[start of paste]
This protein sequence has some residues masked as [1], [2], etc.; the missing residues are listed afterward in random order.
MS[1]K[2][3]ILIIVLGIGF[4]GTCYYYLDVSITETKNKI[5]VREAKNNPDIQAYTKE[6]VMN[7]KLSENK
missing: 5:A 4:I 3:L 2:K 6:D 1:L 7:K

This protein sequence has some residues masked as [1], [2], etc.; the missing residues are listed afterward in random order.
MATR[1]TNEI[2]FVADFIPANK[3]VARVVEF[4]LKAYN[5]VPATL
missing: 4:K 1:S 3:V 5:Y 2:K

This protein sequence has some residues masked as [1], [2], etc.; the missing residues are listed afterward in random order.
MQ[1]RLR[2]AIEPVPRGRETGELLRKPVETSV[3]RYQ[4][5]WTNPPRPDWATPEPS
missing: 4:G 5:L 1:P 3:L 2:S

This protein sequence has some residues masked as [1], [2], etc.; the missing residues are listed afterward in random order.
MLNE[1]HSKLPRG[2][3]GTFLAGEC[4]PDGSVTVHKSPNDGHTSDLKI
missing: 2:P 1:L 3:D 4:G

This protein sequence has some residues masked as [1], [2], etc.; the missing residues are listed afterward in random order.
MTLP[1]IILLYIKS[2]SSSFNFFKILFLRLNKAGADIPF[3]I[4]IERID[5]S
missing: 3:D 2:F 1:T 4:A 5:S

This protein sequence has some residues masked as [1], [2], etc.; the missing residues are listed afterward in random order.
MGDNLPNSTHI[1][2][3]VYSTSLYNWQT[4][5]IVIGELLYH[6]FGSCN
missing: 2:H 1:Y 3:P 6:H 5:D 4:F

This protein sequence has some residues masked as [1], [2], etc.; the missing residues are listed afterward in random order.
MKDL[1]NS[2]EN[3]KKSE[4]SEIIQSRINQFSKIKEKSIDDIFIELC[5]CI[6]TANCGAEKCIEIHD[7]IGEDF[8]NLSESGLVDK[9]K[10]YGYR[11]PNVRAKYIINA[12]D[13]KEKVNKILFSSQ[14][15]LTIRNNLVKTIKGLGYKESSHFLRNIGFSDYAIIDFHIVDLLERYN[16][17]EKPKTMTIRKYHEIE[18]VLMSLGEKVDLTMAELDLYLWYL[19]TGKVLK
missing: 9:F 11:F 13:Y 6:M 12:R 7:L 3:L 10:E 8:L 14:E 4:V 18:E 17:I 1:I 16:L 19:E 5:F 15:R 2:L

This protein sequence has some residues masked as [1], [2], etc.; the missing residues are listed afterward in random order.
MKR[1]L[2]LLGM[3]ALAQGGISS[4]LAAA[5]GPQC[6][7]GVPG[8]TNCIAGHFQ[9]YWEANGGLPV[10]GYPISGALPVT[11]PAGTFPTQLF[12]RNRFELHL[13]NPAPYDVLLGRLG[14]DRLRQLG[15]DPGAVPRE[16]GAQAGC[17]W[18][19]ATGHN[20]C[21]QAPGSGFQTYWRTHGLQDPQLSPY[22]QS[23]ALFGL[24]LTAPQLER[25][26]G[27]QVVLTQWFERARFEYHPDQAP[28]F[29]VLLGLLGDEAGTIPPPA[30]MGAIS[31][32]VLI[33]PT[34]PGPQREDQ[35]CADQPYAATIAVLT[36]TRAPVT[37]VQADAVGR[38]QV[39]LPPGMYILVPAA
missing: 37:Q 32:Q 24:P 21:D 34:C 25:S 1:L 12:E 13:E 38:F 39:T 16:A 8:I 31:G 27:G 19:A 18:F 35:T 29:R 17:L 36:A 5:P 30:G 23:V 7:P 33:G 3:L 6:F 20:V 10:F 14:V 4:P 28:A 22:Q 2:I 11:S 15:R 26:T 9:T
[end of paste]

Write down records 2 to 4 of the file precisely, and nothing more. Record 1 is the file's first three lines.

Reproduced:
This protein sequence has some residues masked as [1], [2], etc.; the missing residues are listed afterward in random order.
MATR[1]TNEI[2]FVADFIPANK[3]VARVVEF[4]LKAYN[5]VPATL
missing: 4:K 1:S 3:V 5:Y 2:K

This protein sequence has some residues masked as [1], [2], etc.; the missing residues are listed afterward in random order.
MQ[1]RLR[2]AIEPVPRGRETGELLRKPVETSV[3]RYQ[4][5]WTNPPRPDWATPEPS
missing: 4:G 5:L 1:P 3:L 2:S

This protein sequence has some residues masked as [1], [2], etc.; the missing residues are listed afterward in random order.
MLNE[1]HSKLPRG[2][3]GTFLAGEC[4]PDGSVTVHKSPNDGHTSDLKI
missing: 2:P 1:L 3:D 4:G